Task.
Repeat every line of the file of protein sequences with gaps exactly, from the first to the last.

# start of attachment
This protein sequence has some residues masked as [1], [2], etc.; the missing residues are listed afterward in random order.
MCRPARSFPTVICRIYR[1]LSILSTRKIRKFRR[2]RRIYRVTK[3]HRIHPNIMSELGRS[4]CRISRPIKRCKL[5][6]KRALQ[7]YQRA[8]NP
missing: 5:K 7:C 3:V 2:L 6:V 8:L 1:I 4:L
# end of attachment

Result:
This protein sequence has some residues masked as [1], [2], etc.; the missing residues are listed afterward in random order.
MCRPARSFPTVICRIYR[1]LSILSTRKIRKFRR[2]RRIYRVTK[3]HRIHPNIMSELGRS[4]CRISRPIKRCKL[5][6]KRALQ[7]YQRA[8]NP
missing: 5:K 7:C 3:V 2:L 6:V 8:L 1:I 4:L